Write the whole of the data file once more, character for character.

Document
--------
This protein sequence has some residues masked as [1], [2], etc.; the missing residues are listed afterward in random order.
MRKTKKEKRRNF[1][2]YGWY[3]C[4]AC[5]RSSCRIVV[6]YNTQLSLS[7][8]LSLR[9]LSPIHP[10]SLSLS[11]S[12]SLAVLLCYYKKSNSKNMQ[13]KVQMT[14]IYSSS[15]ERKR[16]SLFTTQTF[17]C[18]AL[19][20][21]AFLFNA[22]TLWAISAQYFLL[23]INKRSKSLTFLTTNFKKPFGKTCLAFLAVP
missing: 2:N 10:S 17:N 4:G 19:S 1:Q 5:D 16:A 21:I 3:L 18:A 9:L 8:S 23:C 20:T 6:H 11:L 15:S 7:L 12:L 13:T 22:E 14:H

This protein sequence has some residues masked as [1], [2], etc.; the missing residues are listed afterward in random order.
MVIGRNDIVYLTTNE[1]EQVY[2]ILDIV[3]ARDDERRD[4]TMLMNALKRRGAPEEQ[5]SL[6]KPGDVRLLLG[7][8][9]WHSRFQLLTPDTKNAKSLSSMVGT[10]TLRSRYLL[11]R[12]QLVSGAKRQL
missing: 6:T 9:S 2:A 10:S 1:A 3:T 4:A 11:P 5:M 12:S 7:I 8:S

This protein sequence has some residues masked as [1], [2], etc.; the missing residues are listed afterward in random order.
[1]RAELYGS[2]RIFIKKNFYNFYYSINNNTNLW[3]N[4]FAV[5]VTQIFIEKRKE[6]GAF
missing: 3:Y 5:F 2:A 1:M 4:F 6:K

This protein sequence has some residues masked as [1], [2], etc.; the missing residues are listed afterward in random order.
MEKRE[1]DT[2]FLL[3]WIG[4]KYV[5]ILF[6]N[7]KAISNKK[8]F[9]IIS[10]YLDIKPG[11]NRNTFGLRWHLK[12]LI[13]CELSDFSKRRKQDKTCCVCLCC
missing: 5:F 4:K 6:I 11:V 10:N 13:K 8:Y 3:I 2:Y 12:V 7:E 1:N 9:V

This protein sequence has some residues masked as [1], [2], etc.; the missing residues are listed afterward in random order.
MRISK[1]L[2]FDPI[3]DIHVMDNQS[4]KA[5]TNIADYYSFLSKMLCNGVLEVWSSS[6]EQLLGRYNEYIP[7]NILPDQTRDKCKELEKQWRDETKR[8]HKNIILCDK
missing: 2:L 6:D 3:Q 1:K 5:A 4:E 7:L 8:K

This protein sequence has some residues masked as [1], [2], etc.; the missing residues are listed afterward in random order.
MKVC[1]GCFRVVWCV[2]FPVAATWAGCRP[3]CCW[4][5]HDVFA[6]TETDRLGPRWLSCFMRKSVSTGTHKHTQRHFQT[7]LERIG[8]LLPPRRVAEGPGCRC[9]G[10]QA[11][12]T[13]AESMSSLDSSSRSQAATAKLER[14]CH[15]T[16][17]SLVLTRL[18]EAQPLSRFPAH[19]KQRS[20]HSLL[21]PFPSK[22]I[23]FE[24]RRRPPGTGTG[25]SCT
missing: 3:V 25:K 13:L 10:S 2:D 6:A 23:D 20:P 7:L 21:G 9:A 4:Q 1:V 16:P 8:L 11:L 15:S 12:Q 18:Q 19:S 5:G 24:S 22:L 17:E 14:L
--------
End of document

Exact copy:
This protein sequence has some residues masked as [1], [2], etc.; the missing residues are listed afterward in random order.
MRKTKKEKRRNF[1][2]YGWY[3]C[4]AC[5]RSSCRIVV[6]YNTQLSLS[7][8]LSLR[9]LSPIHP[10]SLSLS[11]S[12]SLAVLLCYYKKSNSKNMQ[13]KVQMT[14]IYSSS[15]ERKR[16]SLFTTQTF[17]C[18]AL[19][20][21]AFLFNA[22]TLWAISAQYFLL[23]INKRSKSLTFLTTNFKKPFGKTCLAFLAVP
missing: 2:N 10:S 17:N 4:G 19:S 1:Q 5:D 16:A 21:I 3:L 18:A 9:L 8:S 23:C 20:T 6:H 11:L 15:S 7:L 12:L 13:T 22:E 14:H

This protein sequence has some residues masked as [1], [2], etc.; the missing residues are listed afterward in random order.
MVIGRNDIVYLTTNE[1]EQVY[2]ILDIV[3]ARDDERRD[4]TMLMNALKRRGAPEEQ[5]SL[6]KPGDVRLLLG[7][8][9]WHSRFQLLTPDTKNAKSLSSMVGT[10]TLRSRYLL[11]R[12]QLVSGAKRQL
missing: 6:T 9:S 2:A 10:S 1:A 3:T 4:A 11:P 5:M 12:S 7:I 8:S

This protein sequence has some residues masked as [1], [2], etc.; the missing residues are listed afterward in random order.
[1]RAELYGS[2]RIFIKKNFYNFYYSINNNTNLW[3]N[4]FAV[5]VTQIFIEKRKE[6]GAF
missing: 3:Y 5:F 2:A 1:M 4:F 6:K

This protein sequence has some residues masked as [1], [2], etc.; the missing residues are listed afterward in random order.
MEKRE[1]DT[2]FLL[3]WIG[4]KYV[5]ILF[6]N[7]KAISNKK[8]F[9]IIS[10]YLDIKPG[11]NRNTFGLRWHLK[12]LI[13]CELSDFSKRRKQDKTCCVCLCC
missing: 5:F 4:K 6:I 11:V 10:N 13:K 8:Y 3:I 2:Y 12:V 7:E 1:N 9:V

This protein sequence has some residues masked as [1], [2], etc.; the missing residues are listed afterward in random order.
MRISK[1]L[2]FDPI[3]DIHVMDNQS[4]KA[5]TNIADYYSFLSKMLCNGVLEVWSSS[6]EQLLGRYNEYIP[7]NILPDQTRDKCKELEKQWRDETKR[8]HKNIILCDK
missing: 2:L 6:D 3:Q 1:K 5:A 4:E 7:L 8:K

This protein sequence has some residues masked as [1], [2], etc.; the missing residues are listed afterward in random order.
MKVC[1]GCFRVVWCV[2]FPVAATWAGCRP[3]CCW[4][5]HDVFA[6]TETDRLGPRWLSCFMRKSVSTGTHKHTQRHFQT[7]LERIG[8]LLPPRRVAEGPGCRC[9]G[10]QA[11][12]T[13]AESMSSLDSSSRSQAATAKLER[14]CH[15]T[16][17]SLVLTRL[18]EAQPLSRFPAH[19]KQRS[20]HSLL[21]PFPSK[22]I[23]FE[24]RRRPPGTGTG[25]SCT
missing: 3:V 25:K 13:L 10:S 2:D 6:A 23:D 20:P 7:L 21:G 9:A 4:Q 1:V 16:P 8:L 11:L 15:S 12:Q 18:Q 19:S 5:G 24:S 22:L 17:E 14:L